Faye Arcand, My Twisted Writer Brain…

Do You Really Know What a Beta Reader is?

The term beta-reader gets tossed around like an author’s rite of passage, but you need to decide if it’s right for you. You may want to consider an alpha-reader first.

It’s really all about timing.

An alpha is the first to read your manuscript (not the beta). We don’t hear too much about them but they are key to getting a manuscript ready for beta-readers.

So, let’s take a look at what each is and when to engage outside readers.

A beta-reader (or second reader, if you like), is one who reads through your completed, rewritten, and self-edited manuscript to then let you know what worked, what’s missing, and questions raised.

They are casual readers but are aware that their comments, criticisms, and/or findings could impact the work immensely. The beta reader should be given clear direction and questions on what to do and what to look for. They’re reading for reading sake but with all antenna up.

A beta-reader is providing an opinion on your work and an agreement must be entered into with an understanding of what is expected and acceptable for both sides. This is important because any time there is a critique involved, feelings can be hurt. For a beta-read to be a success there needs to be an element of trust and professionalism.

When an author choses to use a beta-readers they’re taking a chance that others are seeing what they intended. The author is therefore vulnerable to criticism and must be prepared for judgement.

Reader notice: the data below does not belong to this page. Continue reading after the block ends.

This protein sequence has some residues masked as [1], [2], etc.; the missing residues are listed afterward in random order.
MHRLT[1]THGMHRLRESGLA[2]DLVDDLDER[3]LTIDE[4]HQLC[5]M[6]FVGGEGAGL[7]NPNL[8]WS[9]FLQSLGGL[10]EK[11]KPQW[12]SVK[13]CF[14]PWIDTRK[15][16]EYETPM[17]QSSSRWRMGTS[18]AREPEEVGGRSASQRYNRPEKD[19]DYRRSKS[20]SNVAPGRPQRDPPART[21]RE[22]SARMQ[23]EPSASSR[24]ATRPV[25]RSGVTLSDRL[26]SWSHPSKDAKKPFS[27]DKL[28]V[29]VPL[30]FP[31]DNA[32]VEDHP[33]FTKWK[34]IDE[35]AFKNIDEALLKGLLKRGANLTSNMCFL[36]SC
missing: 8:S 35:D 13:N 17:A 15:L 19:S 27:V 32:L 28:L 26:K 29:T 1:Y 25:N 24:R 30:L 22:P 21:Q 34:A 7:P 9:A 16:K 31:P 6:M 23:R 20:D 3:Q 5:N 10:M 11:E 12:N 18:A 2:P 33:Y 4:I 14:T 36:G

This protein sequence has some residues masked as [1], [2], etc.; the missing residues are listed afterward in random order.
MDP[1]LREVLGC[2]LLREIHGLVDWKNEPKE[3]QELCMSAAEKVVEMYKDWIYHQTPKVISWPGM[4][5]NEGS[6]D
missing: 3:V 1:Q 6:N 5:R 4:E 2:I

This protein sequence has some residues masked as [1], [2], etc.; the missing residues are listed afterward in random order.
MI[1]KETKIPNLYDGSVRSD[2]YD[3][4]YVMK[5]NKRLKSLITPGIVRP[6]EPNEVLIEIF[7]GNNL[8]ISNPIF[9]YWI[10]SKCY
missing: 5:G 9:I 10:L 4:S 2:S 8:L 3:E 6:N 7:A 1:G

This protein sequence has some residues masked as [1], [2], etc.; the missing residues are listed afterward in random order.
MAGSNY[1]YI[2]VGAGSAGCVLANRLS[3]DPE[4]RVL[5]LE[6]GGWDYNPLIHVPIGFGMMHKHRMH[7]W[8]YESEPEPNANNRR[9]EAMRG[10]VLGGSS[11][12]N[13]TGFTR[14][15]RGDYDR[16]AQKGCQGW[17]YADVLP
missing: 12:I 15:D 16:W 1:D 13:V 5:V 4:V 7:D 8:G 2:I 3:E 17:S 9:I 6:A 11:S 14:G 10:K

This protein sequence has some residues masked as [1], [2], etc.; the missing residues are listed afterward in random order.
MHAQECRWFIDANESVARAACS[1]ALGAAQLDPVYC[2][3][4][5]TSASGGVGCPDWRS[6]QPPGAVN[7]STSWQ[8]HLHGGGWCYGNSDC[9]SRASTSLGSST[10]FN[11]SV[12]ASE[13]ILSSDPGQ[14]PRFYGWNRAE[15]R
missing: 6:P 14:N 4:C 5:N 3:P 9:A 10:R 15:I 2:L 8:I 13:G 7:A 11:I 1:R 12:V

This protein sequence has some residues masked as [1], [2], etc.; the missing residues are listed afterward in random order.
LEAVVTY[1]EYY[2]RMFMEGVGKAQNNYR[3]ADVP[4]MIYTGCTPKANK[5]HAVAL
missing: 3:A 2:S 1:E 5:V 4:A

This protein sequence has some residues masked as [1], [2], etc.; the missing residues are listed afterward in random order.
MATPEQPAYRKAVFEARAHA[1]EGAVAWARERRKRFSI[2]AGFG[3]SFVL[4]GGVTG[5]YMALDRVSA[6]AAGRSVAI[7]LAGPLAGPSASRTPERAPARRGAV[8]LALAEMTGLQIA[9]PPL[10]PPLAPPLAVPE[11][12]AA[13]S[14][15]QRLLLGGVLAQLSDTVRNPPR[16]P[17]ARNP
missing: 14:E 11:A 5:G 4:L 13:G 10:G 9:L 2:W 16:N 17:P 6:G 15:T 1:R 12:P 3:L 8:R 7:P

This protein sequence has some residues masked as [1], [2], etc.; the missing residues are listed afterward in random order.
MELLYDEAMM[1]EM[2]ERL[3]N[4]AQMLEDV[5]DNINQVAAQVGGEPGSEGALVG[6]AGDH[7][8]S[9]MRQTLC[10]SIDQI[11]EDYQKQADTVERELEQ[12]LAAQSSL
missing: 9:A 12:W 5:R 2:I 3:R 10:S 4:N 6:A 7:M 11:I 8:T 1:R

Let me explain.

As writers, we isolate ourselves in our projects to pour out the deepest, and sometimes darkest, parts of ourselves. The pages are full of who we are.

Or, so we think.

The question is, did it make it to the page?

Sometimes, writers will get so caught up in what they’re doing, that the craft or story falls short of what’s in the mind of the creator. So when a writer visualizes a scene thats so techno-color clear to them, they may not realize whether or not it’s translating onto the page.

These are the things you want your beta-readers to recognize. Perhaps a scene lacks clarity or maybe the author went off the tracks somewhere without realizing it. Maybe the manuscript should have spent more time with the alpha.

What about the alpha reader?

If you’re using an Alpha-Reader which is someone who reads the work before you’ve done a final rewrite or do final prep for publication, you need someone who knows the craft of writing to be your reader. If your alpha doesn’t know the difference between passive and active voice or show don’t tell, then you could have issues.

An alpha reader is in the trenches with the writer. Working through the early drafts and the mess that a manuscript can be.

The alpha-reader is looking for such as:

  • use of passive voice.
  • too much tell
  • tension
  • flow
  • plot flaws
  • believability
  • characters likability
  • extraneous prose
  • dialogue–use and tags
  • overall impression
  • sensitivity read (cultural)

Now, the beta reader may be looking for similar things but on a more directed basis as the author will prepare specific questions for the reader.

An alpha or beta-reader is not there to fix things or tell you what would work–that’s up to the author to figure out in conjunction with an editor.